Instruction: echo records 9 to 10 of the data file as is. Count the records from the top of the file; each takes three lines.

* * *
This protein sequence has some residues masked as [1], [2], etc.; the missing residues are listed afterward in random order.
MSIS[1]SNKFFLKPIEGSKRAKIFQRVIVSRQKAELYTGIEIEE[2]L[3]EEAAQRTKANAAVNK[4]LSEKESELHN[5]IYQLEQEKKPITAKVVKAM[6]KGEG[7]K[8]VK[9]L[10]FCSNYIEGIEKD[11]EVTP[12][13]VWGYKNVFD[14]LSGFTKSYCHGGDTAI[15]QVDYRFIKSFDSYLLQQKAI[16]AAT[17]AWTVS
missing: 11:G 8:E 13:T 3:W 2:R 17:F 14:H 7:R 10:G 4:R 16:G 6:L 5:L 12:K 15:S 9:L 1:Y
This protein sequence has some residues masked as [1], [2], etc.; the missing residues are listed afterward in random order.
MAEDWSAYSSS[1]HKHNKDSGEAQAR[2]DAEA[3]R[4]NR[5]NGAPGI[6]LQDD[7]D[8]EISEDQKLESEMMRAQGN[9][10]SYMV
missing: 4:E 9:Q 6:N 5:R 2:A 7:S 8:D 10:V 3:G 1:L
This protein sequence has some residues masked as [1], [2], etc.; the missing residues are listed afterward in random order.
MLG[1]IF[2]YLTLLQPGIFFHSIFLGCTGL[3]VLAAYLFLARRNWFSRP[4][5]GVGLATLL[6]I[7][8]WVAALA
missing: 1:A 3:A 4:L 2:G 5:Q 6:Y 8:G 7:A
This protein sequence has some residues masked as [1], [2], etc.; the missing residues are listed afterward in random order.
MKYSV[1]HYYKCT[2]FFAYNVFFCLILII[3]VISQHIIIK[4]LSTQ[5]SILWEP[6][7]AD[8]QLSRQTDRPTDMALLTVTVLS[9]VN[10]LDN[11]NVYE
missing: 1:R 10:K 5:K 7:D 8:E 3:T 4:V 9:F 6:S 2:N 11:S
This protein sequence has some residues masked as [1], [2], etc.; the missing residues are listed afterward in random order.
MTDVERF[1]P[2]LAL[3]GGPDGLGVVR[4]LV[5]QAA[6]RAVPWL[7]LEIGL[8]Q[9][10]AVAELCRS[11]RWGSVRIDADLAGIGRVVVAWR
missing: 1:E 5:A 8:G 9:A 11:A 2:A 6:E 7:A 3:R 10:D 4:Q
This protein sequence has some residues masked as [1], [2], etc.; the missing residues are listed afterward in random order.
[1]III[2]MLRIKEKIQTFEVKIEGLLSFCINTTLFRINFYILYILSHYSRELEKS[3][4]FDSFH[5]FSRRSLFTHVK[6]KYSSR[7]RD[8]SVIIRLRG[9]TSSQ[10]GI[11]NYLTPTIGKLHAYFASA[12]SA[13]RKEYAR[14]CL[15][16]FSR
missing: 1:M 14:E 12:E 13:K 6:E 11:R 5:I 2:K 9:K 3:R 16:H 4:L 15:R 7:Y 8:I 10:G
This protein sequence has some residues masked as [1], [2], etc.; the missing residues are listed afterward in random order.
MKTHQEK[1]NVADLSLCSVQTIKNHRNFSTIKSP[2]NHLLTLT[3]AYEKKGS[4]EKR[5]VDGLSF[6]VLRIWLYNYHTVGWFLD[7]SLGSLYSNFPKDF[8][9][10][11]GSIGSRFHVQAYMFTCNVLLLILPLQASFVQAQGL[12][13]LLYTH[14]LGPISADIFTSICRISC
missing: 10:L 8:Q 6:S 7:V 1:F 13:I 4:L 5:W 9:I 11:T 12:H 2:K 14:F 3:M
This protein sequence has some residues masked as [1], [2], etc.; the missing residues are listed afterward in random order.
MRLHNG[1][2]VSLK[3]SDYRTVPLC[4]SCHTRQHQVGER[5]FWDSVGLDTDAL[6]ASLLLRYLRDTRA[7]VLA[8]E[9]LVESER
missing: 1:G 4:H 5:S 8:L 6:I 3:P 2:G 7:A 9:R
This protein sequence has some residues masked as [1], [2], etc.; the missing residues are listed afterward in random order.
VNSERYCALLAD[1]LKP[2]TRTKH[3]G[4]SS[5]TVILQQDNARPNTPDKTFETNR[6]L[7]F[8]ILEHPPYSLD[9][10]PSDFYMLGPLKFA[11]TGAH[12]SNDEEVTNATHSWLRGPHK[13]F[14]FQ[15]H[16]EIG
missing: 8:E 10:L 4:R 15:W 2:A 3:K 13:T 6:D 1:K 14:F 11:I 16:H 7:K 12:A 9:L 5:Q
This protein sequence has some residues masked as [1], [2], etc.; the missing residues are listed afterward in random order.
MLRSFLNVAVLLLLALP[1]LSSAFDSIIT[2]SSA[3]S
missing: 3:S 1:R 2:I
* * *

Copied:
This protein sequence has some residues masked as [1], [2], etc.; the missing residues are listed afterward in random order.
VNSERYCALLAD[1]LKP[2]TRTKH[3]G[4]SS[5]TVILQQDNARPNTPDKTFETNR[6]L[7]F[8]ILEHPPYSLD[9][10]PSDFYMLGPLKFA[11]TGAH[12]SNDEEVTNATHSWLRGPHK[13]F[14]FQ[15]H[16]EIG
missing: 8:E 10:L 4:R 15:W 2:A 3:K 13:T 6:D 1:K 14:F 11:I 16:H 7:K 12:A 9:L 5:Q
This protein sequence has some residues masked as [1], [2], etc.; the missing residues are listed afterward in random order.
MLRSFLNVAVLLLLALP[1]LSSAFDSIIT[2]SSA[3]S
missing: 3:S 1:R 2:I